Japan’s West Coast Hit by Magnitude 7.5 Earthquake, Four Reported Dead

Wajima City, Japan – A devastating magnitude 7.5 earthquake struck the west coast of Japan on Monday, resulting in the reported deaths of at least four people. The earthquake also triggered tsunami warnings that were later lifted, but tsunami advisories continued due to aftershocks. The Japan Meteorological Agency confirmed that parts of the area had experienced a tsunami on Monday.

The earthquake, centered 26 miles from Anamizu, Japan, caused significant damage in several cities in the region, including Wajima City and Suzu City. Numerous people were transported to hospitals with injuries, and reports of people trapped in collapsed buildings added to the chaos.

In addition to the initial earthquake, the U.S. Geological Survey reported numerous aftershocks, including a magnitude 6.2 quake. Officials warned that damaging aftershocks could continue in the hours and days following the initial earthquake. Japanese Prime Minister Fumio Kishida promptly ordered emergency resources to the affected area as the region also dealt with power outages and freezing temperatures.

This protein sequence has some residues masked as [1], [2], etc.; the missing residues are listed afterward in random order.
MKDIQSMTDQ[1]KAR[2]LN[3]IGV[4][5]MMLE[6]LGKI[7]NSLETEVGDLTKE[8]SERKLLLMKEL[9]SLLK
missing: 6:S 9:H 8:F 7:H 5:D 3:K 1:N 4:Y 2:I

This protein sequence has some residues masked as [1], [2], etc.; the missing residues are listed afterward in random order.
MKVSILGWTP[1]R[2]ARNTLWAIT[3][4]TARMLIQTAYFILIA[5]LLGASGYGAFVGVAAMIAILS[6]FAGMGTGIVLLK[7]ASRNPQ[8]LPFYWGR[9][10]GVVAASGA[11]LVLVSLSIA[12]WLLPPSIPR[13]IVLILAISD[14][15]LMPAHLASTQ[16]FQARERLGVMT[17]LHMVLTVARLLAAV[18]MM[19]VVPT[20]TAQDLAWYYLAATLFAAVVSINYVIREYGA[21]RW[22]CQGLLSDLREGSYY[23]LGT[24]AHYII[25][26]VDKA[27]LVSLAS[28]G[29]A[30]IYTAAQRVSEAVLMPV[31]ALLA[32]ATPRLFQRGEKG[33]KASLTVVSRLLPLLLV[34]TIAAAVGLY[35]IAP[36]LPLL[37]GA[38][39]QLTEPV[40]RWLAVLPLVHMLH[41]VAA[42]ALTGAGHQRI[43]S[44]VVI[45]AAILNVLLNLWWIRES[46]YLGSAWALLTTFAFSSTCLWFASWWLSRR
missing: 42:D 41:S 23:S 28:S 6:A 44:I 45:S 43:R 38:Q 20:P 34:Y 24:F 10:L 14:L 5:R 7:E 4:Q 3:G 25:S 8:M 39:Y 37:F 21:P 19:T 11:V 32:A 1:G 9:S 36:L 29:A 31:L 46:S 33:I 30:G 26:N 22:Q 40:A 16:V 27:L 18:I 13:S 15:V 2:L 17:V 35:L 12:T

Preliminary estimates suggest that the magnitude 7.5 earthquake is the strongest to hit Japan since 2015. The situation remains severe as authorities work to assess the full extent of the damage and provide support to the affected communities.

In summary, a magnitude 7.5 earthquake struck the west coast of Japan, resulting in loss of life, injuries, and significant damage to the affected areas. Aftershocks and continued concerns for tsunamis have added to the challenges faced by the region. Prime Minister Kishida has ordered emergency resources to the area as the region deals with power outages and freezing temperatures.